Part of this may have to do with Russell, who was less known as a film actor and better known as a radio actor, notably in CBS’s Yours Truly, Johnny Dollar. He portrays Dunlap as a paranoid, angry man. Indeed, in some spine chilling moments, he really does look crazed. But there’s not much range of emotion. Russell’s acts like angry and embittered man throughout the course of the film, making his performance, in a way, boring.
Dialogue in the film ranges from hackneyed to comedic and everything in between. The first time Dunlap tells Maxwell, “You’re very pretty when you’re lips aren’t moving” it’s both dark and comedic. The second time he says it, it’s laughable (and not in a good way).
But there are some absolute gems as well, such as when Dr. Valonius tells the woman on the train why he doesn’t wear watches: “I have no need for such contrivances” and “I once had a difference of opinion with a watchmaker. I’ve boycotted timepieces ever since.” Such brilliant weirdness!
Inner Sanctum is in no way a big budget film or a must see. It’s sort of like a parlor trick. It’s fun and you kind of want to know how the director pulls it off. But the acting isn’t particularly memorable and, apart from the train, the settings are generally forgettable.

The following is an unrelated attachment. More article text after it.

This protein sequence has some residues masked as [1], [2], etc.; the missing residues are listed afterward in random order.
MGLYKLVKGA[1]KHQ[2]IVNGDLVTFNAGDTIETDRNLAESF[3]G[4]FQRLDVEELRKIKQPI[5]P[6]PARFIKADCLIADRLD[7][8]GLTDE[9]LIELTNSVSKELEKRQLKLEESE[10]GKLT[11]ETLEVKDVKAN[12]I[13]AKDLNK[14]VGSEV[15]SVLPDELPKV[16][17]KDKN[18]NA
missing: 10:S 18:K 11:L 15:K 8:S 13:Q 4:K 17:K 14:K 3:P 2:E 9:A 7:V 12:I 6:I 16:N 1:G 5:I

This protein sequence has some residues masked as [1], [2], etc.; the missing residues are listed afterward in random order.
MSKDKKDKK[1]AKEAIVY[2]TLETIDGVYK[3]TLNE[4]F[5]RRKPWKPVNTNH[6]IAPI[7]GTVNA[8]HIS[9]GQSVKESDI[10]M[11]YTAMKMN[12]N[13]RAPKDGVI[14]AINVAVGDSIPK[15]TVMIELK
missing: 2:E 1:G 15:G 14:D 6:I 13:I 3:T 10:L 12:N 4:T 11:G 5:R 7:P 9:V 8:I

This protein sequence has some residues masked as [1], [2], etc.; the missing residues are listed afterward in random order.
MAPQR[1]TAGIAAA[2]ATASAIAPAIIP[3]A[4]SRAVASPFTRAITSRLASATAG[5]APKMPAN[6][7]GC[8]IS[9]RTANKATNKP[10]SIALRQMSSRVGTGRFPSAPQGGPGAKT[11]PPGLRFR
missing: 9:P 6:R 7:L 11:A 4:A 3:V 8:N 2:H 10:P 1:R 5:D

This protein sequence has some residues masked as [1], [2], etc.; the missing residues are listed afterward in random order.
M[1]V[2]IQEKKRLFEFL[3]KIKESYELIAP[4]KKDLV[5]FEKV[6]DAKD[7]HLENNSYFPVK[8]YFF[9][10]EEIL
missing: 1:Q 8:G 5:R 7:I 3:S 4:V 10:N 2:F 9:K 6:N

But then, there’s Dr. Valonius. Even though he’s in the movie for less than five minutes in total, Leiber definitely steals the show. And even though most films noir don’t deal with supernatural themes, there’s something about an old psychic on a train that’s about as noir as noir can get.
BILL GULICK – Bend of the Snake. Houghton Mifflin, hardcover, 1950. Paperback reprints: Bantam #906, 1951; Paperback Library, 1968.
BEND OF THE RIVER. Universal, 1952. James Stewart, Julia Adams, Arthur Kennedy, Rock Hudson, Jay C. Flippen, Chubby Johnson, Stepin Fetchit, Harry Morgan Jack Lambert, Royal Dano, Frances Bavier. Screenplay by Borden Chase. Directed by Anthony Mann.